Entradas populares

Monday, September 12, 2016

MOSCADA WITH 13TH CENTURY VERSION BETTER THAN DUNKINDONUTS - WITH ALMOND FILLING!

Nutmeg Nuts and Ground Nutmeg
Photo by: Lord-Williams
nuez moscada, macis, OCast nuez, noscada, Gr. moshoikarido, L. Myristica fragens, Ar. joser boa, Fr. musca de (noix de), Eng. nutmeg, mace, an aromatic seed lacking perisperm that is used as a spice and is produced by the tree Myristica fragrans of the family Myristicaceae, the nutmeg family, native to the Moluccas, the Spice Islands where it is harvested three times a year. It is doubted that the Romans and Greeks used this spice in ancient times but by 1191, the year of the coronation of the Holy Roman Emperor Henry VI of Germany, it was included in fumigant strewing aromatics in the streets of Rome.

Avenzoar, who died in 1162, prescribed a pill including nutmeg to improve the breath and released disagreeable humors. Myristicin, a protoalkaloidal constituent in nutmeg, produces a feeling of unreality and visual illusions when eaten. Small doses decrease flatulence (see ventosidades), improve the appetite and digestion and decrease nausea, vomiting and diarrhea.

It was not used in food generally in Europe until the end of the 13th C. The Arabs introduced nutmeg to Spain. It was first documented in Cantar de Mio Cid in 1140. The most select and popular came from India. Anon Al-Andalus calls for nutmeg in desserts, drinks and syrups. Nutmeg is used especially in milk and cheese dishes. It is used sparingly. Like mace it can be poisonous especially if injected intravenously.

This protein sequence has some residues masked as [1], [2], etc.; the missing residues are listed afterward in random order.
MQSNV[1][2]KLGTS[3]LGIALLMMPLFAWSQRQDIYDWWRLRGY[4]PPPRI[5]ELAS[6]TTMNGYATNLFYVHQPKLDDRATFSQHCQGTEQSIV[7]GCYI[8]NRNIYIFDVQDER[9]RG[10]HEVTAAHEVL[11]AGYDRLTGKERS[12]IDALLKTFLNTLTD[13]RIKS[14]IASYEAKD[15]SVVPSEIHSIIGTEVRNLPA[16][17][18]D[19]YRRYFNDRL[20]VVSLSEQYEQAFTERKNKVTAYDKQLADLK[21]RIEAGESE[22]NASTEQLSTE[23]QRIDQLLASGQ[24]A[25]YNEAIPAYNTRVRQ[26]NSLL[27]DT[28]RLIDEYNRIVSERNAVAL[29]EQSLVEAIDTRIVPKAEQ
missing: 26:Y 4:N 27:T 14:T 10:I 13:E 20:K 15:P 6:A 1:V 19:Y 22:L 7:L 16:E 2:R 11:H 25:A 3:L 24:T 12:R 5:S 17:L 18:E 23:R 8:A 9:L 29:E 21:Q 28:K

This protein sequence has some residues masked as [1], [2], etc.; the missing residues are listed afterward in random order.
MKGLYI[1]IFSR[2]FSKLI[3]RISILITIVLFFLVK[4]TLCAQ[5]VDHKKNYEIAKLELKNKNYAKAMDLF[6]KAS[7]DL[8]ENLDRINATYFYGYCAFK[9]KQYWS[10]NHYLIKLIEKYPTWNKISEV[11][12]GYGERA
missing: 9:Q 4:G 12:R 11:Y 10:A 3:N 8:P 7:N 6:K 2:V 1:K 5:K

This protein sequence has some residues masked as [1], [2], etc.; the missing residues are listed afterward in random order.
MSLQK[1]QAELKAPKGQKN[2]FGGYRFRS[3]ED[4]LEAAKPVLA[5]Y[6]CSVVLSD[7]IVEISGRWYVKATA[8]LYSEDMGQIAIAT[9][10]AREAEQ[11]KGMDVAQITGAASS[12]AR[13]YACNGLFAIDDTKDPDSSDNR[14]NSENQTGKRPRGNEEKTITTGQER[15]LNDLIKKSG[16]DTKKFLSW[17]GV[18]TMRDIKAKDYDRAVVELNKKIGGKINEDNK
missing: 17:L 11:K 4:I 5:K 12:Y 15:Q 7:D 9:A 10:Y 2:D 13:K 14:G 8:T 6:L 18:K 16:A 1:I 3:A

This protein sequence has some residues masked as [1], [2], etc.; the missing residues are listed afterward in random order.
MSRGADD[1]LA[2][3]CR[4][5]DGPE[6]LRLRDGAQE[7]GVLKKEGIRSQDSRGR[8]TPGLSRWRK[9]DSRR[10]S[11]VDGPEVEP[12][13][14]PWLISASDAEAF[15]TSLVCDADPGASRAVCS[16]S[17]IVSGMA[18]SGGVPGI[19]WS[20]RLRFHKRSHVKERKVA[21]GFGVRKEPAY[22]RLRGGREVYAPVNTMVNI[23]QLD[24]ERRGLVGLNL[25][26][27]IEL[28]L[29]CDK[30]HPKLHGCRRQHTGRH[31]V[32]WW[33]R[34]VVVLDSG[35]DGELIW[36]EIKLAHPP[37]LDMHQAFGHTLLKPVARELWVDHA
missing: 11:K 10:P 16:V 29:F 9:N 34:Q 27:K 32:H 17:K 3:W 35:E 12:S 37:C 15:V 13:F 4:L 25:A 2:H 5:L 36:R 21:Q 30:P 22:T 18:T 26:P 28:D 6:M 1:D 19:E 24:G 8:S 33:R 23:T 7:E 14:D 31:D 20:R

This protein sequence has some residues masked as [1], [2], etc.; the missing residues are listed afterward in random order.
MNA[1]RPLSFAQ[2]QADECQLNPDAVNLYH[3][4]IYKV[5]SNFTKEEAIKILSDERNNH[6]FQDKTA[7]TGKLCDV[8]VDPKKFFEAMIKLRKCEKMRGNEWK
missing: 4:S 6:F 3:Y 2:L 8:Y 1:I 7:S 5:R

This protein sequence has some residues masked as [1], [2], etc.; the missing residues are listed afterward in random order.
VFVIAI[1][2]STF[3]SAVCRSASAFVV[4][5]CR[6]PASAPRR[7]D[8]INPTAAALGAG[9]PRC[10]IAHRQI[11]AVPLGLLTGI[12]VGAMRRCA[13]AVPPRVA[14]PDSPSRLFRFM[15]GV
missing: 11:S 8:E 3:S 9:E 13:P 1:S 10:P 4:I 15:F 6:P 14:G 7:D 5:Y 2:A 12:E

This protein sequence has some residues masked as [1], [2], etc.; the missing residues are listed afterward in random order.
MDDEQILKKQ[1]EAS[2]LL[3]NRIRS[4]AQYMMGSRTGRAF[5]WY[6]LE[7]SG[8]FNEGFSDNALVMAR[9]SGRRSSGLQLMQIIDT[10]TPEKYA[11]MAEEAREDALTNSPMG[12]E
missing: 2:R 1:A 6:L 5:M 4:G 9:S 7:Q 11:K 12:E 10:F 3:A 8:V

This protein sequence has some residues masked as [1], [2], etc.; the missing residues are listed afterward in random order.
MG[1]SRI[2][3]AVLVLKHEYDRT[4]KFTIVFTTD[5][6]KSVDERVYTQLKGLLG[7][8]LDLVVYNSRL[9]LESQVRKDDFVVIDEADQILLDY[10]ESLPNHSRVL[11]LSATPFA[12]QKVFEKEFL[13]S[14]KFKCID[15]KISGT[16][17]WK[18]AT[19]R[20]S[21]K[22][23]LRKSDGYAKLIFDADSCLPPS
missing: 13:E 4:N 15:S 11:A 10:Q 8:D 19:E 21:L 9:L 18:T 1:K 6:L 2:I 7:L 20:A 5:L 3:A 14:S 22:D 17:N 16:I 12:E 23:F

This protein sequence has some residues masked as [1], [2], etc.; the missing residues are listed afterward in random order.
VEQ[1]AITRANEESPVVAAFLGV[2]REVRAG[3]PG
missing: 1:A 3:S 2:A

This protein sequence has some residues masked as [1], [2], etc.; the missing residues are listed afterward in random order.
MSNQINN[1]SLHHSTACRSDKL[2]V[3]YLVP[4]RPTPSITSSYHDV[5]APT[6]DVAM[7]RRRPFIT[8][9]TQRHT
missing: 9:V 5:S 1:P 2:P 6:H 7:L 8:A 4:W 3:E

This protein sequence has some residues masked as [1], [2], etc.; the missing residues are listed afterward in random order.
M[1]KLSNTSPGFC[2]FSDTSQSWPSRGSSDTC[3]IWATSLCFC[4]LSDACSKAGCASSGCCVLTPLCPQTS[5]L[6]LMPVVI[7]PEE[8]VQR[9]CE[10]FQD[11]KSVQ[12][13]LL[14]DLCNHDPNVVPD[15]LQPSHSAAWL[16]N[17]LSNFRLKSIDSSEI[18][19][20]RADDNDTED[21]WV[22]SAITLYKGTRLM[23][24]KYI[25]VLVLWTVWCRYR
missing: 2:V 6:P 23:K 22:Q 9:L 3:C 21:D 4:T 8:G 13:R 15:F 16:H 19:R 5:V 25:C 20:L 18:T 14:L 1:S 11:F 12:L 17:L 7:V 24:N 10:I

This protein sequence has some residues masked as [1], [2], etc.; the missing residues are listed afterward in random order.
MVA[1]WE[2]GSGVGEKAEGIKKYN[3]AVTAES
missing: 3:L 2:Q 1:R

[Anón/Grewe. 1982:CCXVIIII:216; Anón/Huici.1966:159:103-104:428:235:488:267-268 etc; Castro. Alimentación. 1996:292; ES: Ibarra. Sep 1, 03; Ibn Zuhr/García Sánchez. 1992:140; Nola. 1989:xxxvii-4; Nola/Iranzo. 1982:170; Nola/Pérez. 1994:202; Saas. 1975:14; and Villena/Calero. 2002:51:100:118:32b]

POWDERED SUGAR DOUGHNUTS ADAPTED FROM ANÓN AL-ANDALUS #483 ROSQUILLA DE AZÚCAR BLANCO, p 264

Ingredients

Recipe for the Doughnut:

Cutting Dough into Circles
Photo by: Lord-Williams

1 c milk
2 tbsp sugar
1 tsp salt
2 ½ tsp yeast
2 tbsp warm water
3 ½ c flour
2 large eggs
1 tsp nutmeg
1 tsp cloves


For the filling:
Gently Turning Floating Doughnuts
Photo by: Lord-Williams




¾ c peeled almonds
¾ c sugar
½ tsp cloves
½ tsp musk or nutmeg
2 tbsp honey
1 tbsp rosewater

for frying: 2 qts olive oil

Garnish
julep syrup ( ½ c rose wáter and ½ c sugar) or honey
powdered sugar

Preparation

PREHEAT OVEN TO 400ºF/200º C

For the doughnut:

Heat milk in saucepan. Add sugar and salt and stir until dissolved. Let this cool down to about 90ºF/32ºC.

Dissolve yeast in warm water.

Mix all the ingredients for doughnuts in a mixer until smooth. Remove from mixer and knead for about 10 minutes. Make a ball and cover it with a cloth. Let rise for 1 ½ hours.

Yummier than DunkinDonuts!!!
Photo by: Pedro Pablo Montero
Flour a flat surface, roll the dough out. Take a top to a jar or a cookie cutter 2” in diameter and cut the dough into circles. Gently roll the rolling pin over the circles until 2 ½”. Place 1 heaping teaspoon of filling on half the circles. Place plain circles over circles with filling. Press the edges together.


For the filling:

Peel almonds and put them in a food processor with sugar. Add spices, honey and rosewater and beat until smooth. 

Preheat frying pan. Add oil. When hot fry the doughnuts until toasty.

For the garnish:

Make julep syrup by heating rosewater and sugar in a saucepan until the sugar melts and the substance thickens like a syrup or heat honey. Pour whichever over the doughnuts and sprinkle with powered sugar. 


ANÓN AL-ANDALUS #483 





No comments:

Post a Comment